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Dotson v. BRP US Inc.

March 21, 2008


Appeal from the United States District Court for the Southern District of Illinois. No. 06 C 4004-J. Phil Gilbert, Judge.

The opinion of the court was delivered by: Rovner, Circuit Judge.


Before BAUER, ROVNER and WOOD, Circuit Judges.

Brian K. Dotson was terminated from his employment with BRP US Inc. ("BRP") after filing a claim for compensation under the Illinois Workers' Compensation Act ("WCA"). See 820 ILCS 305/1 et seq. Dotson's absence from work exceeded the amount of time allowed by the company's absenteeism policy, which tracks the time allotted by the Family and Medical Leave Act, 29 U.S.C. § 2601, et seq. ("FMLA"). Dotson sued his employer under Illinois law, alleging that the discharge was in retaliation for filing a workers' compensation claim. The district court granted summary judgment in favor of BRP after concluding that no reasonable jury could conclude that Dotson's discharge was due to retaliation. We affirm.


BRP manufactures recreational products, including personal watercraft. Dotson began working for BRP in 1999 in a job called "grind and trim." Dotson's duties entailed drilling and cutting, sometimes in cramped spaces, under boats. On January 7, 2004, Dotson injured his back while grinding under a boat. He worked a few days on light duty status and then, at BRP's direction, he saw Dr. Dallas Lipscomb on January 19, 2004.*fn1 Dr. Lipscomb referred Dotson to Dr. McGuire, a chiropractor, and Dr. Kevin Rutz, an orthopedic spine specialist. Dotson saw Dr. Rutz on February 13 for an independent medical evaluation that had been requested by Gallgher Bassett Services ("Gallagher") on behalf of the workers' compensation carrier for BRP. Dr. Rutz performed surgery on Dotson's lower back in March, and gave him a limited duty work release at the end of June. Dr. Rutz released Dotson for full duty in August. From January 19 through the August work release, Dotson was unable to perform the grind and trim job due to his injury.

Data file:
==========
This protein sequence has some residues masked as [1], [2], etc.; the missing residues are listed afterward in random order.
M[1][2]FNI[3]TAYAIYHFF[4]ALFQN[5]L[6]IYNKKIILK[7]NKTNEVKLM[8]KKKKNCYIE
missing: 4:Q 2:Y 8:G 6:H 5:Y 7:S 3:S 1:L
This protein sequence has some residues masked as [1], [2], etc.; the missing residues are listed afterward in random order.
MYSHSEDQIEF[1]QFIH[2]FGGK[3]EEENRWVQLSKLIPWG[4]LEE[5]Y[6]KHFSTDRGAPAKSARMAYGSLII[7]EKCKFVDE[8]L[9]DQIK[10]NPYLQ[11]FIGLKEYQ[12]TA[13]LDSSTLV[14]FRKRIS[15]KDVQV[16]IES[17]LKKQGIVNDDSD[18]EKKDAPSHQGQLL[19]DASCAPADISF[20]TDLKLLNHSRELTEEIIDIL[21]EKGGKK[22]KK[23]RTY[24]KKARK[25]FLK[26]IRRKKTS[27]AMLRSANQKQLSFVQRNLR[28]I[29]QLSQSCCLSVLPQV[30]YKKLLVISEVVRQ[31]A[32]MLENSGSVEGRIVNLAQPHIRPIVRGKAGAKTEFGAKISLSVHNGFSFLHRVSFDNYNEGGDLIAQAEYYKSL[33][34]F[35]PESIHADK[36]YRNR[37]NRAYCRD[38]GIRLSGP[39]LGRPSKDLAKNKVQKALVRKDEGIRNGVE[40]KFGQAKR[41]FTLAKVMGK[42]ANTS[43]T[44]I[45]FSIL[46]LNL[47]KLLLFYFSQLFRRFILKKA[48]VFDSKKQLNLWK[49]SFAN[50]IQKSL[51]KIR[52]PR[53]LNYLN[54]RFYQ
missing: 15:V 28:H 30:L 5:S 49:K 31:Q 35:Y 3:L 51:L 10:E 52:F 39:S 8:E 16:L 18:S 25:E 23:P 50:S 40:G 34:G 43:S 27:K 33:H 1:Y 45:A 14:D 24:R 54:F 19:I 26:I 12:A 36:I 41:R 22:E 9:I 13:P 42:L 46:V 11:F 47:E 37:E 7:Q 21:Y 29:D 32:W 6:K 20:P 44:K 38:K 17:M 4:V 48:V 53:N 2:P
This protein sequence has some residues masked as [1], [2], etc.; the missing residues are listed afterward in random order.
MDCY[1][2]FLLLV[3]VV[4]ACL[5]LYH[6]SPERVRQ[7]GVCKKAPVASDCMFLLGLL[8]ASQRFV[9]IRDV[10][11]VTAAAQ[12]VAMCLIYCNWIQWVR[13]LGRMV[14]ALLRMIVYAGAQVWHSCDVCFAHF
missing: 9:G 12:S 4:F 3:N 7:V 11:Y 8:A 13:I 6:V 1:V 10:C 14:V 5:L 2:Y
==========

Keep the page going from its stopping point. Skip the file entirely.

BRP's absenteeism policy tracked the minimum amount of leave mandated by the FMLA. The company allowed workers up to twelve weeks of unpaid leave in any rolling twelve-month period for qualifying absences. Translating that into hours, BRP allowed 480 hours of absence under the FMLA, and under its absenteeism policy. According to BRP's Employee Handbook,

All FMLA time runs concurrent with short term disability and worker's compensation or any qualifying event. When an employee has exhausted twelve weeks of FMLA time during a rolling calendar year, employment with [BRP] may be terminated.

Although that passage implied that termination at the end of twelve weeks was optional, the very next sentence clarified the meaning:

An employee who is unable to work for more than twelve weeks will be considered automatically terminated at the expiration of that period, regardless of the reason for the inability to work.

In both policy and practice, BRP terminated any employee who exceeded twelve weeks of FMLA leave in a twelve month period.

Prior to injuring his back, Dotson had already used 286 hours of FMLA leave during the previous twelve months. On January 19, BRP notified Dotson by letter that he might be eligible for FMLA leave due to his injury, that he had 194 hours (approximately 24 days) of FMLA leave remaining after other uses, and that any FMLA leave would run concurrently with workers' compensation and short term disability benefits. One BRP employee told Dotson his FMLA leave would expire on February 8, but a February 10 letter from BRP informed Dotson that his leave would expire on February 23 by the company's calculations. Dotson questioned whether he needed FMLA leave at all, believing that as long as his absence was covered by workers' compensation, the time did not count against his FMLA total. BRP told Dotson that if he did not apply for FMLA leave, he would be terminated immediately, and so Dotson signed the paperwork, and then later tried to revoke his request. Dotson collected total temporary disability payments throughout his absence for this injury. Of course, as we noted above, Dotson's doctors performed his back surgery in March, and did not release him for full work duty until August. On February 24, BRP sent Dotson a letter purporting to terminate his employment due to excessive absenteeism.

Dotson sued BRP under the WCA, specifying three particular acts or omissions that harmed him. First, he alleged that BRP terminated his employment after he attempted to return to work with restrictions for a work-related injury.*fn2 Second, he complained that BRP wrongfully required him to utilize FMLA leave rather than affording him temporary total disability time as authorized by law. Finally, he asserted that BRP violated the WCA by wrongfully terminating him for exercising his lawful right to claim workers' compensation benefits. The district court granted summary judgment in favor of BRP, finding that Dotson failed to show a causal connection between his workers' compensation claim and his termination. The court noted that excessive absenteeism, if not a pretext, is a valid basis for discharging an employee, even if the employee's absence is due to a work-related injury ...

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